Dr. Alexandre Widner, Partners In Health’s border health activities coordinator in Haiti, has worked along the border of Haiti and the Dominican Republic since 2008. In the essay below, he comments on the current political and medical crisis unfolding in that region, and on how PIH is responding to the situation.
The border that divides Haiti and the Dominican Republic is about 340 kilometers (about 210 miles). After graduating as a doctor in 2008, I had the opportunity to collaborate for several years in improving the health of my Haitian compatriots while working in rural health centers, on empowerment activities for women, and in food security along the border. About three years ago, I began working with Zanmi Lasante, as Partners In Health is known in Haiti. PIH was co-founded by Dr. Paul Farmer in Haiti approximately three decades ago to offer high-quality health care and to fight for social justice, with a preferential option for the poor. Today PIH exists in many countries around the world, including Peru, Mexico, the United States, Malawi, Lesotho, Rwanda, and Russia.
Despite many signs of brotherhood between Haiti and the Dominican Republic, which share the island of Hispaniola, the binational relationship is worsening each day due to a high peak of migratory tension. According to various sources, more than 500,000 Haitians live in the Dominican Republic, more than 75 percent of whom lack identifying documents (a passport or identity card), which leads to constant marginalization, stigmatization, and discrimination—including torture by some authorities along the border. To make matters worse, on September 23, 2013, the Dominican Republic’s Constitutional Tribunal published Law TC 168-13 with a retroactive clause that eliminates the citizenship of thousands of Dominicans of Haitian descent who have lived in the country since 1929.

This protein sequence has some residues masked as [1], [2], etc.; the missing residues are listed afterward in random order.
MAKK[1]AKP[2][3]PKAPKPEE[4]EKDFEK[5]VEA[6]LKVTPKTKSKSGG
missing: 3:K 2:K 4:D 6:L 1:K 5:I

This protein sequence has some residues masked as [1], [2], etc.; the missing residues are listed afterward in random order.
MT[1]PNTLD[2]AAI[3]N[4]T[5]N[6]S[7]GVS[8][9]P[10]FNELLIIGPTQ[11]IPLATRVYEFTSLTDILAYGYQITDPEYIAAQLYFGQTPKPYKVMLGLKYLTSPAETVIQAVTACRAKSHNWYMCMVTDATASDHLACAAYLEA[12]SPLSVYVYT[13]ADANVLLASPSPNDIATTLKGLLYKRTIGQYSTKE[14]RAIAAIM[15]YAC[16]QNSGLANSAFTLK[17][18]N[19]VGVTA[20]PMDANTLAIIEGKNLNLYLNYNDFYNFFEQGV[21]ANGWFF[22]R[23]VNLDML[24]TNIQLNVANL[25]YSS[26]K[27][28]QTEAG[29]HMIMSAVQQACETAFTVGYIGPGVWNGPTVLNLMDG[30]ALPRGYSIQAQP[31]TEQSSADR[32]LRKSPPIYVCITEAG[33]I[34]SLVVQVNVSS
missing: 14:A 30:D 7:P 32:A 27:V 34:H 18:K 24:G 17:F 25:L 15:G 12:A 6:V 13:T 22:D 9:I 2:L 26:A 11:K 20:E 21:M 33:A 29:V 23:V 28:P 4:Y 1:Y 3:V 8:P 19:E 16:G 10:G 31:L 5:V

It’s estimated that more than 65,000 people were deported or forced to leave the country.
Facing this human rights violation, Haiti received support from several countries and organizations in the region and from within the island itself. Meanwhile, President Danilo Medina and his administration in the Dominican Republic enacted a Plan for Standardization of Foreigners that was fueled by profound anti-Haitian sentiment. Following this action, there was a transition period where thousands of migrants were forced to return to their country of origin out of fear and the perceived threat of torture, loss, arson, and theft at the hands of Dominicans.
The government of Haitian President Michel Martelly proved its inability or lack of interest in responding to this situation that threatens global peace, despite the massive deportation its sister nation is contemplating. Through its Haitian Identification Program, the government began delivering identity documents to Haitian migrants who are in the Dominican Republic, even though it can’t deliver the same to its citizens who reside in the country.
Since the second half of last year, Haiti has been focused on completing three rounds of elections to replace an entire class of politicians. These elections have been delayed by more than four years in a country where corruption, violence, and social injustice are increasing.